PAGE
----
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How is it possible to prove with the use of the pigeonhole principle that in every set of 2012 different numbers that are bigger or equal to zero there is at least one subset that if you sum up its elements you get a number is a multiple of 2012.

thanks in advance

Ron .g.

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Let $x_,x_2,...,x_{2012}$ be the 2012 integers. Consider the integers: $$x_1$$ $$x_1+x_2$$ $$x_1+x_2+x_3$$ $$.$$ $$.$$ $$.$$ $$x_1+x_2+...+x_{2012}$$ If one of these numbers is equivalent to $0$ mod 2012, then we re done. Otherwise , we find that two of these numbers must have the same remainder when divided by 2012.This is because these are 2012 numbers whose remainders when divided by 2012 form a subset of {1,2,...,2011} Let $x_1+...+x_i=x_1+x_2+...+x_j$ (mod 2012) (where $i<j$). Now we find that $\sum_{n=i+1}^{j} x_n=0$ (mod 2012), and this is the required subset.

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@user51929: Note that this proves there is a contiguous subset that sums to a multiple of 2012, not just some subset. It also doesn't need that the numbers are different or positive, just that they are integers. It is a stronger result than requested. –  Ross Millikan Dec 5 '12 at 22:15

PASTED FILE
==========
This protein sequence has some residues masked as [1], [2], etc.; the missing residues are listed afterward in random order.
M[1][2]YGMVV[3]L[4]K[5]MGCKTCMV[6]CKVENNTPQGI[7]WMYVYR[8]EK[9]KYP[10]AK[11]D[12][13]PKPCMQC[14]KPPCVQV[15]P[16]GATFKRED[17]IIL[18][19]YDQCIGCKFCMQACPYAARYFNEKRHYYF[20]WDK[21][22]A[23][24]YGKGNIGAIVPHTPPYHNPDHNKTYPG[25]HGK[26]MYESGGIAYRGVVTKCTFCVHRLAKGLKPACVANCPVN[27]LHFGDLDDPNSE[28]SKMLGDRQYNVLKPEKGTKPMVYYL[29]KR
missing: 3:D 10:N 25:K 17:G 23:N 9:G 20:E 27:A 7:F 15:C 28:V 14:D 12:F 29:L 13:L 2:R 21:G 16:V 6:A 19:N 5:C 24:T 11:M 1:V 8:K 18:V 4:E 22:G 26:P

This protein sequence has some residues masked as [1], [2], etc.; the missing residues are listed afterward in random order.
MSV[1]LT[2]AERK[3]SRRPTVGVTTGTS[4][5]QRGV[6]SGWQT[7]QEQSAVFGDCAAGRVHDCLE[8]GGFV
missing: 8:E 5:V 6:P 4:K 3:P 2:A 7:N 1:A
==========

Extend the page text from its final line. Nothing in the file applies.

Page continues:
MORE GENERAL. Prove in every set of $n$ different numbers that are bigger or equal to zero there is at least one subset that if you sum up its elements you get a number is a multiple of $n$.

Proof. Let $a_1,a_2, \cdots, a_n$ be the $n$ integers. Consider $n$ sums: $$S_1=a_1, S_2=a_1+a_2, S_3=a_1+a_2+a_3, \cdots, S_n=a_1+a_2+ \cdots a_n$$ Case 1. If in this $n$ sums, there is at least one sums is divisible by $n$. Q.E.D.

Case 2. If in this $n$ sums, there is no sums which is divisible by $n$. Hence, by Pigeonhole principle, there is exist $2$ sums $S_i,S_j \; (1 \le i<j \le n)$ such that $n|S_j-S_i$ or $n|a_{i+1}+a_{i+2}+ \cdots+ a_j$. We have Q.E.D.

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